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SBA Loan

Tags: financing, SBA loans

Comments & Replies: 3     Views:     Post ID:     Comments About This Glossary Term

While the "big box banks" provide SBA loans, business owner and buyers are almost always better served by small regional or local banks, and better still by a loan broker who will "shop around" for the best deal and often get SBA loan approval when the "big banks" won't take the risk. Prospective buyers should check out, or similar resources in order to take advantage of all the options open to them.

Contributor: Business Broker, Northern California
The SBA is the Small Business Administration. This is a Federal Government Agency. It's purpose is not to issue loans to small businesses but to put a structure in place with banks and other lenders that allows them to write loans to buy a business or real estate and underwrite a large percent of the loan for the banks and third party lenders to reduce the amount of loss that may occur if the borrower and the business venture fails. The rules of an SBA loan are complex because the US taxpayer underwrites the large percent of the loan.

It is a unique program to the United States and I don't believe offered in any other country in the world. When a business owner wants to sell their business in another country, they either have to expect all cash from the buyer or accept a mix of cash and seller finance.

A popular source of money borrowed to help fund purchase of a small or mid-sized business is described (not entirely accurately) as an SBA loan. One objective of the Small Business Administration is to aid business buyers needing cash to complete their deals. SBA loans also are important to start-up entrepreneurs and owners planning to expand and hire more employees.

But the term can lead to misunderstandings about the SBA's role in the process by which a business buyer gets cash needed to complete a deal. It's useful to understand that the SBA is not in the business of lending money. Rather, its job is to encourage financial institutions to make those loans by guaranteeing a large portion of each loan (sometimes up to 90%) so that if the borrower is unable to meet the loan obligations the SBA will reimburse the institution for much of its loss.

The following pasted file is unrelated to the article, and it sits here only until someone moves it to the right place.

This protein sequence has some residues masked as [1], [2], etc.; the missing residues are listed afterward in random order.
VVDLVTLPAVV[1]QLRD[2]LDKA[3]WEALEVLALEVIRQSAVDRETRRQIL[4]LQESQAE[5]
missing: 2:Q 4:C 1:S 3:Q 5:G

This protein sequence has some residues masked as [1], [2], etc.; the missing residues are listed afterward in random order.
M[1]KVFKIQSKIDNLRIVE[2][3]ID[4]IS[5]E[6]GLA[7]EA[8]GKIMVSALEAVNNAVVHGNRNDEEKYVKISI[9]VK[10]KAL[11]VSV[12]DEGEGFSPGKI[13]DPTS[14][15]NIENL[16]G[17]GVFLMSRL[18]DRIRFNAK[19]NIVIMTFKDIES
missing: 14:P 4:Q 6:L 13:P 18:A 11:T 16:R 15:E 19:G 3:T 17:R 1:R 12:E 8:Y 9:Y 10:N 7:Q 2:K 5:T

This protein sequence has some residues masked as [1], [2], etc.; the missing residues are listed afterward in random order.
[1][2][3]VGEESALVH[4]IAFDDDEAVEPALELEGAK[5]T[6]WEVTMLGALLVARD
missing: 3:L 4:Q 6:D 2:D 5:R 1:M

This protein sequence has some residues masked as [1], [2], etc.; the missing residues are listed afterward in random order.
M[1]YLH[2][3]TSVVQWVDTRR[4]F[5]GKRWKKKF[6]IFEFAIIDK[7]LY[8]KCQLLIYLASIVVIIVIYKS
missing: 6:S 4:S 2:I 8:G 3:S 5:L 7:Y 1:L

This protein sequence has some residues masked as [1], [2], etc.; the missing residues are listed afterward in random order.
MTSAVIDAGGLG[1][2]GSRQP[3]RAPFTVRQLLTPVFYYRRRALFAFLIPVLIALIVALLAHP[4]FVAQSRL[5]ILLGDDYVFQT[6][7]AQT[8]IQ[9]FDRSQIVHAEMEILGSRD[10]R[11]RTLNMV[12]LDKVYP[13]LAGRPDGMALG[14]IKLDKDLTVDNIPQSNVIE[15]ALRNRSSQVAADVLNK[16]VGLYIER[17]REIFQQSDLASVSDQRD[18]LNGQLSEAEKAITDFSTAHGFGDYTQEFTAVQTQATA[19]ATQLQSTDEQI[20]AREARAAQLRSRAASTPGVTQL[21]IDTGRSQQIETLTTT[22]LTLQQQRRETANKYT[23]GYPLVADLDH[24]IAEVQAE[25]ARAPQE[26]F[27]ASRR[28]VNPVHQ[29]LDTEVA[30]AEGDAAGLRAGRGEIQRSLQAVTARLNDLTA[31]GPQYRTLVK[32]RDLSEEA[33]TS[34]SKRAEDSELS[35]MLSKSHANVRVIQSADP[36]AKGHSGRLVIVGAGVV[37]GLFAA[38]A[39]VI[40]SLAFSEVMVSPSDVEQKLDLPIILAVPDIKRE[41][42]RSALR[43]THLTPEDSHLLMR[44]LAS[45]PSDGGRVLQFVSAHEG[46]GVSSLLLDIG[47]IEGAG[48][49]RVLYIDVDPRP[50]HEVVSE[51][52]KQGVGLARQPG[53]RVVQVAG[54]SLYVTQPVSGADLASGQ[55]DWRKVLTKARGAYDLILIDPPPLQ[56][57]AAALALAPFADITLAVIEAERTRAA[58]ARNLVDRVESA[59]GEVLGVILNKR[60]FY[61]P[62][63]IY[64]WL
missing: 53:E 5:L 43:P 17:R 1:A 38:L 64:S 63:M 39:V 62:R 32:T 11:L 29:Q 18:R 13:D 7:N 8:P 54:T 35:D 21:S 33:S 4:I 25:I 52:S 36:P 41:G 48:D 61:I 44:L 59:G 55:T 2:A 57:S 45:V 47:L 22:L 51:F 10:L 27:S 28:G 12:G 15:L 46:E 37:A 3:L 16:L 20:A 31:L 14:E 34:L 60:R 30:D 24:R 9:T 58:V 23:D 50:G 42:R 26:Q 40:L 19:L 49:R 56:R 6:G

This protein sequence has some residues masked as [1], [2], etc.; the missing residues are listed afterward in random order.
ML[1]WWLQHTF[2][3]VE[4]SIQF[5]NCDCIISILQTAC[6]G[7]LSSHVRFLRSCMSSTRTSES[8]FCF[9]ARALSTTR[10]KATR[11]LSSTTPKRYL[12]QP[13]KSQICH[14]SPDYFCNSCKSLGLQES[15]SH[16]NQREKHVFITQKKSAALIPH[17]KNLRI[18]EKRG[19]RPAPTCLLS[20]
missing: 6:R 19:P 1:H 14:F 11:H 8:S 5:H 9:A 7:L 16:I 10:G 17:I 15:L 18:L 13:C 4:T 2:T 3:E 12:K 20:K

A bank or other lender can't just decide to offer business loans expecting the SBA to back it up in the case of default. Instead, financial institutions have to be accepted by the Federal agency to be included in its approved lender network.

Approved lenders use some SBA loan application forms and follow its guidelines. One important difference between the SBA loan rules and those of business lenders that don't offer SBA loan programs is the emphasis on sufficient collateral required by institutions not affiliated with the SBA network. If the borrower pledges real estate equity or other assets with a greater value than the loan amount, he or she is more likely to be approved by the non-affiliated lenders. But SBA guidelines put the emphasis on the financial strength of the business and a close match between the borrower's experience and the skills needed to achieve success running the business.

Two popular SBA loan programs include the 504 programs, used to help fund purchase of real estate, such as a warehouse or a lot on which to build manufacturing capability, and the 7(a) Program more commonly used to raise funds for purchasing or expanding an existing business. The"micro loan" (7m) program guarantees much of the lender's exposure for loans up to $50,000, while the larger loans can reach $2 million, half that amount usually guaranteed by the Federal agency.

The SBA supported nearly $30 billion in loans in FY 2013, ending October 31.

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